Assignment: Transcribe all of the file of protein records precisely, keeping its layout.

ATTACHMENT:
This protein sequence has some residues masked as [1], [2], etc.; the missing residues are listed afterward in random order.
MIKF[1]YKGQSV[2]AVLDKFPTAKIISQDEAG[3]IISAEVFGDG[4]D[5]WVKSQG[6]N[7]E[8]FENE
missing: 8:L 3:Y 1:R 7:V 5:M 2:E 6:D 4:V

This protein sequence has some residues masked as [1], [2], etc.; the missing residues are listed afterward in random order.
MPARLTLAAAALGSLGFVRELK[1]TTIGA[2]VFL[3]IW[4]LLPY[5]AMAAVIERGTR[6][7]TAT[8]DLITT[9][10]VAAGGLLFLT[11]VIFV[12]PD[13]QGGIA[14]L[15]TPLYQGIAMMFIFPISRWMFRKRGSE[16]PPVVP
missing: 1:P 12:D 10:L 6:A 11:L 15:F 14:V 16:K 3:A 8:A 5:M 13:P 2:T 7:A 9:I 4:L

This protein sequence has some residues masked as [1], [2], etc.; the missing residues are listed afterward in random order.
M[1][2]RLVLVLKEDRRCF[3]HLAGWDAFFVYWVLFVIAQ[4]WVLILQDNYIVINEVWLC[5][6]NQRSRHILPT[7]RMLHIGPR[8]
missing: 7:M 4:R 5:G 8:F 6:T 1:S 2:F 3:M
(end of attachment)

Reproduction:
This protein sequence has some residues masked as [1], [2], etc.; the missing residues are listed afterward in random order.
MIKF[1]YKGQSV[2]AVLDKFPTAKIISQDEAG[3]IISAEVFGDG[4]D[5]WVKSQG[6]N[7]E[8]FENE
missing: 8:L 3:Y 1:R 7:V 5:M 2:E 6:D 4:V

This protein sequence has some residues masked as [1], [2], etc.; the missing residues are listed afterward in random order.
MPARLTLAAAALGSLGFVRELK[1]TTIGA[2]VFL[3]IW[4]LLPY[5]AMAAVIERGTR[6][7]TAT[8]DLITT[9][10]VAAGGLLFLT[11]VIFV[12]PD[13]QGGIA[14]L[15]TPLYQGIAMMFIFPISRWMFRKRGSE[16]PPVVP
missing: 1:P 12:D 10:L 6:A 11:L 15:F 14:V 16:K 3:A 8:A 5:M 13:P 2:T 7:A 9:I 4:L

This protein sequence has some residues masked as [1], [2], etc.; the missing residues are listed afterward in random order.
M[1][2]RLVLVLKEDRRCF[3]HLAGWDAFFVYWVLFVIAQ[4]WVLILQDNYIVINEVWLC[5][6]NQRSRHILPT[7]RMLHIGPR[8]
missing: 7:M 4:R 5:G 8:F 6:T 1:S 2:F 3:M